During warmer months, there are just a few tables in front of the shack on the street corner. If those are full, you could also join the mix of office workers and other strange characters on a bench at Tylovo namesti. Otherwise, take it to go.

They do have a bacon, egg, and cheese bagel sandwich for 59 CZK, with the same 10 CZK extra deal for coffee. I had this once at the Újezd location in Mala Strana. Didn't like it. The egg was a perfectly formed disc that came from a warming tray. The bacon was pre-cooked and hard as a rock, very difficult to chew. The whole thing wasn't very warm.

I used to pass by the original Mala Strana restaurant fairly often, but it closed in 2007. There are still a few other locations around the city.I did once try the pulled pork sandwich with barbecue sauce (125 CZK). I remember I was not happy because the meat wasn't warm enough. The fries, which appeared to be hand-cut and made in-house, were limp. But that was long ago.

The Bohemia Bagel at Újezd does not exist any more. Here's an update post on that story.But the other locations have similar menus and a number of other American style breakfasts, including pancakes, omelettes, and biscuits with gravy. The pancakes at Újezd were not great when I tried them, a bit leathery. V had a vegetarian chili for 115 CZK that she said was pretty good.

The service at the Mala Strana location used to be painfully slow on a busy weekend afternoon.
I will confess that I very much liked their apple pie, which I believe was 50 CZK a slice. It has a nice, sweet lemon-cinnamon flavor. The crust used to be better, a little flakier, but it is still quite good and holds together well. Several times, I've ordered whole ones for around 500 CZK to serve at parties, and it disappeared fast.

The brownies for 30 CZK are also something I'll pick up now and again. Very fudgey and rich.

Some people like Bohemia Bagel shops. I know at least one other New Yorker who regularly picks up a dozen bagels to go. Some people don't. Some are just flat-out chicken salad freaks.

Tastes in these matters are formed by a wide variery of ethnic, geographical, and socioeconomic factors. My view is that everyone is entitled to their opinion.

Even New Yorkers.

Thank you for understanding why that's important.

Bohemia Bagel Express
Tylovo námestí
Prague 2

Tel: (+420) 603 196 636
Open: Mon - Fri 7:00 - 22:00
Sat + Sun 8:00 - 22:00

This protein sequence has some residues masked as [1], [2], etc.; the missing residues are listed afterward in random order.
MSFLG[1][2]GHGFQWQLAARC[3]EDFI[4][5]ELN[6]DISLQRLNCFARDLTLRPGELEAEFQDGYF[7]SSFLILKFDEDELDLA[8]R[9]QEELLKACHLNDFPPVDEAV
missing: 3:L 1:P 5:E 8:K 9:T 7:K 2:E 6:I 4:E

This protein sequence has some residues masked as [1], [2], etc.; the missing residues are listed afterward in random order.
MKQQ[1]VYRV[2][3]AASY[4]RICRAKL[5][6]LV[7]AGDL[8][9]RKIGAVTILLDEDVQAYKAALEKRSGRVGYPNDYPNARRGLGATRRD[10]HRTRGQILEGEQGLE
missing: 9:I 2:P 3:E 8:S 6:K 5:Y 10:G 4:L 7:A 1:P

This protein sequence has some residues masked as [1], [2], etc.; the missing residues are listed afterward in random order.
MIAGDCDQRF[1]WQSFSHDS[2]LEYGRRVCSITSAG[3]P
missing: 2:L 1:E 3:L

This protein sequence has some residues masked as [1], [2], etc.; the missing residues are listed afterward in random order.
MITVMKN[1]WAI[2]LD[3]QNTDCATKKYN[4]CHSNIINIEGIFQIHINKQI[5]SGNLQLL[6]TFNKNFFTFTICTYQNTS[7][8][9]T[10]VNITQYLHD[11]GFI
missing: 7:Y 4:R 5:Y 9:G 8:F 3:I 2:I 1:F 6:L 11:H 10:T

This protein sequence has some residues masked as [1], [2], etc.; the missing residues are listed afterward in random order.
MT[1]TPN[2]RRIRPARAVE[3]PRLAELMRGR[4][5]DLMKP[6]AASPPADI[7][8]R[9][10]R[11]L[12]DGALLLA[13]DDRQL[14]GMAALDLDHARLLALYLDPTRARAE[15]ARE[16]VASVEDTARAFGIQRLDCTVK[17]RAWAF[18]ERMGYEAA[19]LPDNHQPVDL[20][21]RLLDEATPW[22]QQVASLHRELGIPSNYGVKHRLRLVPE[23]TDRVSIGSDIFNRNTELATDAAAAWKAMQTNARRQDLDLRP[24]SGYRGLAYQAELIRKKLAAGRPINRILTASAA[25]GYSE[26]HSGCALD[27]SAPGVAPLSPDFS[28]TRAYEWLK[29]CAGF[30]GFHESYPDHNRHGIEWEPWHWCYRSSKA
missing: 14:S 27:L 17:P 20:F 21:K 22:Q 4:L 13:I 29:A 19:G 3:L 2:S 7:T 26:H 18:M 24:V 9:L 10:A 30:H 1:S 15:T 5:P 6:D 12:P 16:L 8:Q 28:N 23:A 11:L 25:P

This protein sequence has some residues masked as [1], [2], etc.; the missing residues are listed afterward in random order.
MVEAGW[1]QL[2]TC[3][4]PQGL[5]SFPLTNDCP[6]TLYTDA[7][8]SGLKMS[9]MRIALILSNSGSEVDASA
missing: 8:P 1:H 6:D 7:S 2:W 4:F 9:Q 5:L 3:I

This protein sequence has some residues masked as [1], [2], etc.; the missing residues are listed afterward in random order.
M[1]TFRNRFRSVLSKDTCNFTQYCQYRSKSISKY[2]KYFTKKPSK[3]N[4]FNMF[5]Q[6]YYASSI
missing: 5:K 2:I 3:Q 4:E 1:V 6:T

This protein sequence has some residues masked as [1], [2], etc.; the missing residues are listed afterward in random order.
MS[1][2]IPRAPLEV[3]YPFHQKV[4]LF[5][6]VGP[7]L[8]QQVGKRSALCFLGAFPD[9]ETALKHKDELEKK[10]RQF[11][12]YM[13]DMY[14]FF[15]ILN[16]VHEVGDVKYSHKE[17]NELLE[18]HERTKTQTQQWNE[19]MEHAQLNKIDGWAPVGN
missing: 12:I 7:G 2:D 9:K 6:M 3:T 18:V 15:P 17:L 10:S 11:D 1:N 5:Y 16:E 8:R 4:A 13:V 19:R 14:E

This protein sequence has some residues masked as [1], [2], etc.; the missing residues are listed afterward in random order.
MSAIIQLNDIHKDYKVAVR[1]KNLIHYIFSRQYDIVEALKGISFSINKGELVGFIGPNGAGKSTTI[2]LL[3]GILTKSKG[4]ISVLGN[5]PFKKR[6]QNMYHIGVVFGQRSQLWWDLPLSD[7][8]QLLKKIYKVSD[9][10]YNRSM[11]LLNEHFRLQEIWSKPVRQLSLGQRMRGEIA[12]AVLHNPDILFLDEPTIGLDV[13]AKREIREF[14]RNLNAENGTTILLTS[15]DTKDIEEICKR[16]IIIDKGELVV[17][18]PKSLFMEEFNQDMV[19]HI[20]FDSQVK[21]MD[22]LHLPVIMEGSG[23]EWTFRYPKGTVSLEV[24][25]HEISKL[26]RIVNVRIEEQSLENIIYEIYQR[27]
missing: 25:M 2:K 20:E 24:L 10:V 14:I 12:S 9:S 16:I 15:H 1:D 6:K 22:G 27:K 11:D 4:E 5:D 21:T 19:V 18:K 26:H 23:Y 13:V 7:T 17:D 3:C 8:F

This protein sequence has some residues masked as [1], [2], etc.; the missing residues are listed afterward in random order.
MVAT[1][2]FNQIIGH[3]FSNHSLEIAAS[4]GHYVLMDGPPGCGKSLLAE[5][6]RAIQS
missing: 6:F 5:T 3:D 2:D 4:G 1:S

Bohemia Bagel (Original location)
Újezd 16
Prague 1
Tel: (+420) 257 310 694
Open: Mon - Fri 7:00 12:00
Sat + Sun 8:00 - 12:00


Anonymous said...

A college roommate from NY taught me a nice trick when making tuna or chicken salad bagel sandwiches at home.

After cutting it in half, hollow out one or both sides so you can fill the bagel with the salad. That way when you eat it, it doesn't ooze out the other side and youmcan always use the innards for fresh bread crumbs later.

Open faced tuna salad bagel broiled with melted cheese on top...damn am getting hungry just remembering.

Anonymous said...

I work nearby and I often buy my lunch at BB, a favorite of mine is the Italian sandwich, it comes with real mozzarella, dried tomatoes, fresh basil and pesto. It's extremely good but I usually eat it at work because it tends to ooze.

Brewsta said...

Good tips. I often use the same "hollow out" technique with ciabattas.

Martin Mráz said...

New York bagels are good, of course, and Bohemia Bagels are a not-bad imitation of them, I agree. But have you ever had a Montreal bagel? They're something else again, and truly amazing when fresh from the oven...

Brewsta said...

I once spent a few hours driving around Montreal, but didn't have the good fortune to try a bagel there.

Like the Monteal version, a fresh New York bagel is great even when untoasted. Still crunchy and light. A Bohemia bagel is decent, but I will always toast.

Anonymous said...

In Tokyo you wait in line. Locals have no clue of any other kind of bagels and are very satisfied.

Nobody mentiones Chicago, as always. Even our hot dogs are different and better then in N.Y.

Brewsta said...

But if I give kudos to Chicago, then the Philly people will be upset about being left out.

Anonymous said...

As a New Zealander, I never really knew what the fuss about bagels was about. But after doing a stint in Canada, learnt to love a bagel with cream cheese. The Philidelphia branded cream cheese is known to us outside of USA and works wonders. You mention it in your article as being hard to find... any chance of letting on where to hunt it down. Especially if it has the one that is smoked salmon flavoured (I don't know if it's sacrilege to have flavoured cream cheese in your culture, but it heavily contributed to my then routine breakfast of it smeared over a toasted bagel).

Brewsta said...

It is possible to get Philadelphia brand cream cheese in Prague, but it is expensive. The two places I know that have carried it are:

Culinaria --

Robertsons --

Czech Lucina cheese is similar, but I think it doesn't spread so well.

You might also appreciate this discussion on the topic: